As husbands and fathers, you already pray with your wives and families. Experience has taught you that prayer is essential to meet the challenges of daily life but also to make your homes domestic churches, havens of faith, safety, and joy from which the love of Christ radiates onto the larger Church and the wider community. As deacons, I urge you to build upon that life of prayer so that, together with your wives and families, you might encourage fellow parishioners and many others truly to live the faith.

Please never forget that prayer is essential to growth in intimacy with the Lord – the Lord whose Gospel we proclaim, the Lord whose Pasch we celebrate, the Lord to whom we minister in the poor and vulnerable. For that reason I urge you to punctuate your day with prayer and to the extent possible make daily Mass a part of your day, along with the Liturgy of the Hours, Eucharistic adoration, and the Rosary. Seek God’s mercy daily and seek it frequently in the Sacrament of Reconciliation and through sound spiritual direction, such that your whole life becomes an eternal offering to the Lord.

Cuando Nuestro Señor Jesús ascendió al cielo, prometió el Espíritu Santo a los Apóstoles para que ellos pudieran continuar su ministerio en el mundo. Los Apóstoles sabían que el trabajo de la Iglesia tenía que extenderse más allá de ellos mismos y, por eso, ellos escogieron a los siete hombres con mejor reputación para participar en las obras de caridad.

Como servidores de la Caridad, sus vidas deben reflejar la ayuda de Jesús a aquellos quienes la sociedad no los tienen en alta estima.

En el Altar, ellos son llamados para asistir al sacerdote, predicar, bautizar, presenciar matrimonios, y proclamar con sus palabras y sus vidas que el amor de Jesús continua a través de su Iglesia.

Como servidores de la Palabra de Dios, los diáconos tienen el reto de testificar aquellas palabras por medio de sus vidas de fe.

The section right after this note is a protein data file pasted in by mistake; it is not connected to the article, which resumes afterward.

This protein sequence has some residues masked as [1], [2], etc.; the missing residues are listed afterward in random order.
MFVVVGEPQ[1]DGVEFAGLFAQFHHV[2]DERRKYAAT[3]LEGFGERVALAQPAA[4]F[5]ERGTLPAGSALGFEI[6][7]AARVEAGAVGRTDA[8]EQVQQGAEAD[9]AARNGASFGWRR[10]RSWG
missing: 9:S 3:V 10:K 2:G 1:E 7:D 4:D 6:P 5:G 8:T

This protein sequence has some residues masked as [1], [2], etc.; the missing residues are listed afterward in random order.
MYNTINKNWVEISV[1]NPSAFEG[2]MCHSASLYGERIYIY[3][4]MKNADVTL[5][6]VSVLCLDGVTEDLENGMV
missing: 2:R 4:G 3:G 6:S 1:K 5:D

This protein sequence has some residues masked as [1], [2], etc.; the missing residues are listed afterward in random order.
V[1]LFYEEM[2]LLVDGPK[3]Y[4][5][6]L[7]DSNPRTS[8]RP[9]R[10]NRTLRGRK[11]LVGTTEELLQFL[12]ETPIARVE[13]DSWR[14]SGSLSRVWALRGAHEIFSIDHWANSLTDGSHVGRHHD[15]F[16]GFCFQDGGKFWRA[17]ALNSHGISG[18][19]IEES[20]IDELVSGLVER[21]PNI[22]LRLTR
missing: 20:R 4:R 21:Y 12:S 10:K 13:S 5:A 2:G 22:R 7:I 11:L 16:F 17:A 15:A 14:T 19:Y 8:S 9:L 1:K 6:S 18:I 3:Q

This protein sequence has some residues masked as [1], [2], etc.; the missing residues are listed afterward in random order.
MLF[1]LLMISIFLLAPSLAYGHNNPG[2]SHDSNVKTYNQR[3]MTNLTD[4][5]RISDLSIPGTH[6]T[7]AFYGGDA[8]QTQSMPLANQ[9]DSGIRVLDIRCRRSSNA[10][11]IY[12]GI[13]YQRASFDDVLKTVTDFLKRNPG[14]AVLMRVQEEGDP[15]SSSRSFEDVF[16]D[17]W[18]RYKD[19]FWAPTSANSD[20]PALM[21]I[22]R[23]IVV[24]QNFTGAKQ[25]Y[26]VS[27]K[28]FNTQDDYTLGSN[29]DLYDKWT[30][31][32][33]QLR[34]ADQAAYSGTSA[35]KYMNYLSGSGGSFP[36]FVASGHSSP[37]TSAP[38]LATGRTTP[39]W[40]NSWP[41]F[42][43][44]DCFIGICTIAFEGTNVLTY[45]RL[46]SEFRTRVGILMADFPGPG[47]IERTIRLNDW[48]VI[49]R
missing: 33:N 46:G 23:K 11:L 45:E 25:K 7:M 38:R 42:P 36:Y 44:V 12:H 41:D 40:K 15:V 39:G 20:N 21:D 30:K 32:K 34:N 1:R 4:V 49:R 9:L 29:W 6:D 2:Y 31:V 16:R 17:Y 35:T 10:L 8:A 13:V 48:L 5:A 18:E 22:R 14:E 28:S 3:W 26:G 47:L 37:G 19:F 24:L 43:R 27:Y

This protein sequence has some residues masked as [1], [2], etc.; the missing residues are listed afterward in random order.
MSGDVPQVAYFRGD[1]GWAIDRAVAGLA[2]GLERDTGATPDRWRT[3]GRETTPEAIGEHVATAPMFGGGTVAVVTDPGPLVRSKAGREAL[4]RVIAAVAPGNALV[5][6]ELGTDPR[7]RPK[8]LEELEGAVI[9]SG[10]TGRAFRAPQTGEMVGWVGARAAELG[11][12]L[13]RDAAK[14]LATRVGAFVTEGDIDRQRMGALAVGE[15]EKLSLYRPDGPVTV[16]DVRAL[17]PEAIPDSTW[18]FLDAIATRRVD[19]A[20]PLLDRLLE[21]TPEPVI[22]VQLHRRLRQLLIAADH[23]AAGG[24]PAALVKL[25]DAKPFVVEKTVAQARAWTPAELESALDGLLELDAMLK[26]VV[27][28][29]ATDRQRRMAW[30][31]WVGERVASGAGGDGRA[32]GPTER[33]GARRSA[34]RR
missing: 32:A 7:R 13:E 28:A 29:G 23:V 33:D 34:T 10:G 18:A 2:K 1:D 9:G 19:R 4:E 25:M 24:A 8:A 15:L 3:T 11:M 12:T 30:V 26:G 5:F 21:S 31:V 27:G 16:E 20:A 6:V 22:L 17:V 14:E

Como servidores de la Palabra, del Altar, y de la Caridad, ustedes son llamados a hacer presente a Cristo entre nosotros y afirmar nuestro llamado bautismal a la oración y al servicio.


Dear brothers and dear friends, In this Cathedral Church dedicated to Mary Our Queen, and in this month of May dedicated to Our Blessed Lady, I entrust you to her prayers – asking her intercession – that you may always be “. . . effective in action, gentle in ministry, and constant in prayer.” God bless you and keep you always in his love!

Archbishop William E. Lori

Archbishop William E. Lori was installed as the 16th Archbishop of Baltimore May 16, 2012.

Prior to his appointment to Baltimore, Archbishop Lori served as Bishop of the Diocese of Bridgeport, Conn., from 2001 to 2012 and as Auxiliary Bishop of the Archdiocese of Washington from 1995 to 2001.

A native of Louisville, Ky., Archbishop Lori holds a bachelor's degree from the Seminary of St. Pius X in Erlanger, Ky., a master's degree from Mount St. Mary's Seminary in Emmitsburg and a doctorate in sacred theology from The Catholic University of America. He was ordained to the priesthood for the Archdiocese of Washington in 1977.

In addition to his responsibilities in the Archdiocese of Baltimore, Archbishop Lori serves as Supreme Chaplain of the Knights of Columbus and is the former chairman of the U.S. Conference of Catholic Bishops' Ad Hoc Committee for Religious Liberty.